Morning Erection or “Morning Wood” (formally known as Nocturnal Penile Tumescence, or NPT), is the erection which occurs spontaneously upon awakening – a familiar phenomenon for most males. However, despite the common assumption that a morning erection is a sign of sexual stimulation, it turns out that it isn’t always the case. Why, then, does it happen? Find out below everything you need to know about this common mysterious phenomenon.
It happens to men, it happens to boys, it happens to babies and even to male fetuses in utero – yes, a morning erection (NPT) is a universal human male phenomenon. However, the colloquial term may be misleading as it’s not just a single morning erection, but rather 3-5 spontaneous erections that occur throughout the night, with the last one being the famous morning erection. Morning erections are scientifically defined as involuntary sleep-related erections, and although they may turn morning urination into an act of a contortionist, they constitute a normal and healthy physiological response which reflects an intact neuro-vascular penile function. Although the reason for the occurrence of NTP is not entirely understood, the main scientific assumption is that it relates to our sleep cycles.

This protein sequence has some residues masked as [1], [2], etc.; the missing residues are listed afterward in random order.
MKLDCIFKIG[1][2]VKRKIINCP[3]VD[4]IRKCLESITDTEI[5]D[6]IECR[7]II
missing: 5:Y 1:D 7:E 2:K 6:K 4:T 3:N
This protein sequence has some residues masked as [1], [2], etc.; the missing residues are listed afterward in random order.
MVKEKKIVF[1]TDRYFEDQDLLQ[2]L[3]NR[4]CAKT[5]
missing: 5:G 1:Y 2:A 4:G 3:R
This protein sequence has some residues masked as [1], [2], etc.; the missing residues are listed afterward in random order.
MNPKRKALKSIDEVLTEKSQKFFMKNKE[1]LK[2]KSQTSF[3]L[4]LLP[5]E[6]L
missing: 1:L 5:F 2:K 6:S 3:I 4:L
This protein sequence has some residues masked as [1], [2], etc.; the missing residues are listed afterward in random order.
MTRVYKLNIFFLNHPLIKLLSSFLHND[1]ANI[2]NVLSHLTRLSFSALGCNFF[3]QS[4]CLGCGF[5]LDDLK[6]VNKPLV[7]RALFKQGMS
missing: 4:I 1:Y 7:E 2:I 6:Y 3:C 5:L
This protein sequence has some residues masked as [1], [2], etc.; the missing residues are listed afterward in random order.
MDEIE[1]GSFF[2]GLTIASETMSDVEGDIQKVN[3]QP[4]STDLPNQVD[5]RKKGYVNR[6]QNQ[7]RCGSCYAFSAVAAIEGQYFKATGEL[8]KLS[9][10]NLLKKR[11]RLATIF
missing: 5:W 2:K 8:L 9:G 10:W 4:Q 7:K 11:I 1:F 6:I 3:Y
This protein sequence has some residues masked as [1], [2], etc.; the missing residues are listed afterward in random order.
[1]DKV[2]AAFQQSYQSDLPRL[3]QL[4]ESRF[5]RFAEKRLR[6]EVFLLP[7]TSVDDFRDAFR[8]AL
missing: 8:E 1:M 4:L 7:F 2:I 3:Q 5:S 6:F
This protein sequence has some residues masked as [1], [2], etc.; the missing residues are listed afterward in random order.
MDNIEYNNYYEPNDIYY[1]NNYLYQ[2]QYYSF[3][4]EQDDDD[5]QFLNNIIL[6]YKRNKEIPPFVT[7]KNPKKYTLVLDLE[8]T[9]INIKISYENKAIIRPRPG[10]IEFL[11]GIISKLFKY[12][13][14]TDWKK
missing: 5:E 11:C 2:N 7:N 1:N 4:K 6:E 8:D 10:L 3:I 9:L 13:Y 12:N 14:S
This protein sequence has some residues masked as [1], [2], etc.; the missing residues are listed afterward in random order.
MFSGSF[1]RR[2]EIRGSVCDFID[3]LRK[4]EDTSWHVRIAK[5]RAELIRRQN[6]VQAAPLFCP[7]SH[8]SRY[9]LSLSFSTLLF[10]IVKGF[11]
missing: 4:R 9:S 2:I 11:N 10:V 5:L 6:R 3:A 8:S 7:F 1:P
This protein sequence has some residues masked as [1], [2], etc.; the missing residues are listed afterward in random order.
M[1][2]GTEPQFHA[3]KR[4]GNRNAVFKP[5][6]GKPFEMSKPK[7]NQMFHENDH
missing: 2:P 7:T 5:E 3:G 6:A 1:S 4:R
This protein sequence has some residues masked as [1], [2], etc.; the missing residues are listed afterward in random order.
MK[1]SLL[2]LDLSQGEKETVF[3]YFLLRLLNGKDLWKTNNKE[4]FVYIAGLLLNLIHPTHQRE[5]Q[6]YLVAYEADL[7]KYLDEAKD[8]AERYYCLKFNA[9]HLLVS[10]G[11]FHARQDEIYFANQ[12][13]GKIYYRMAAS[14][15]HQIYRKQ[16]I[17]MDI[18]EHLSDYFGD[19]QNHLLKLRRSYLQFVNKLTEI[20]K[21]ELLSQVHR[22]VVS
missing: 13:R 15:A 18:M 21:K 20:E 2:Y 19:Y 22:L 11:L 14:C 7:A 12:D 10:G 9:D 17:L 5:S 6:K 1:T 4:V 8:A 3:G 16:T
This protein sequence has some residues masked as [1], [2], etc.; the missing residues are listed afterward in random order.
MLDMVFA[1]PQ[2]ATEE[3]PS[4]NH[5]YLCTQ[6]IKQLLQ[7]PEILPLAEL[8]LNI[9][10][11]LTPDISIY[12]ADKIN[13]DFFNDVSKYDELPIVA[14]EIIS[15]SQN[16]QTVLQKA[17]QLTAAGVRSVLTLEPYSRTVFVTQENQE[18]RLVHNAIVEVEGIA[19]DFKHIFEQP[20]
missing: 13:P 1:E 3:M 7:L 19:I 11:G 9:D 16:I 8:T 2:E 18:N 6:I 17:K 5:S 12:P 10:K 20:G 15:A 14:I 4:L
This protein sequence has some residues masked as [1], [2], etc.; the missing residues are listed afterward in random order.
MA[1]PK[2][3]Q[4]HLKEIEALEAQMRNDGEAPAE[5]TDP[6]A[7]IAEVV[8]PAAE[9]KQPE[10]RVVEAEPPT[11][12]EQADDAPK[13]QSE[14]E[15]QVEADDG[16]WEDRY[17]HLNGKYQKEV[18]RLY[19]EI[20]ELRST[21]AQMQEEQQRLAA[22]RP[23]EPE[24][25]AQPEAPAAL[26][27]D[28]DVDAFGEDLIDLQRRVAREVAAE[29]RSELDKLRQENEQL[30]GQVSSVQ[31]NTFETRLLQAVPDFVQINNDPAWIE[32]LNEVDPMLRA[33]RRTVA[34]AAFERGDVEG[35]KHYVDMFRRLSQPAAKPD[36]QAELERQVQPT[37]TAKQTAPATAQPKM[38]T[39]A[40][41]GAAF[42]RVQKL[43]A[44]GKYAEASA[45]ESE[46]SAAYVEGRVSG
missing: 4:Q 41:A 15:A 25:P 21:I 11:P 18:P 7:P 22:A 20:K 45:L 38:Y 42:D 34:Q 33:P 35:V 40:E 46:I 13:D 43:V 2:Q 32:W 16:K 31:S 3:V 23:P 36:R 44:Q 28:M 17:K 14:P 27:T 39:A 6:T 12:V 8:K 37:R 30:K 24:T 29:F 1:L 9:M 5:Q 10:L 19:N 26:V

Night Dreams and Morning Erections
Erections are considered a normal part of sleep physiology in men. Sleep consists of two distinct states: the rapid eye movement (REM) sleep – where dreams occur, and the non-rapid eye movement (NREM) sleep, which is a lighter, dreamless sleep. It is nowadays known that erections constitute a normal part of REM sleep for males, whilst for women REM sleep is associated with increased blood flow to the vagina and clitoris. Nevertheless, it remains unclear why such genital arousal occurs. What we do know at this stage is that erections are not related to erotic dreams, pre-sleep sexual activity or to having a full bladder, but simply to physiological, neurological and hormonal processes that take place while we sleep.
The autonomic (involuntary) nervous system is known for controlling penile erections. It consists of two sub-systems: the sympathetic nervous system, responsible for immediate reactions mainly via the neurotransmitter noradrenalin in conditions associated with stress, danger and emergency. The second sub-system is the para-sympathetic one, responsible for keeping the internal environment of the body stable during states of rest (such as sleep and digestion) and for stimulating the pudendal nerve which is involved in getting erections.
During REM sleep, where the para-sympathetic nervous system dominates, the brain inhibits sympathetic activity including that of the neurotransmitter adrenalin – which is associated in preventing erections. And if there’s nothing to suppress erections, they simply occur spontaneously. Therefore, the main reason for which men get up with a morning erection is because they are awakened directly from REM sleep.
Since there are several REM-sleep cycles per night, men normally experience up to 5 erections during their sleep, the last of which occurs upon awakening. However, because everything is pretty much dependent on sleep quality, it is likewise possible not to have nocturnal erections and morning erection from time to time (it all depends on whether or not a man had woken up out of REM sleep). If necessary, it is possible to conduct a polysomnography test as means of assessing nocturnal erectile functions.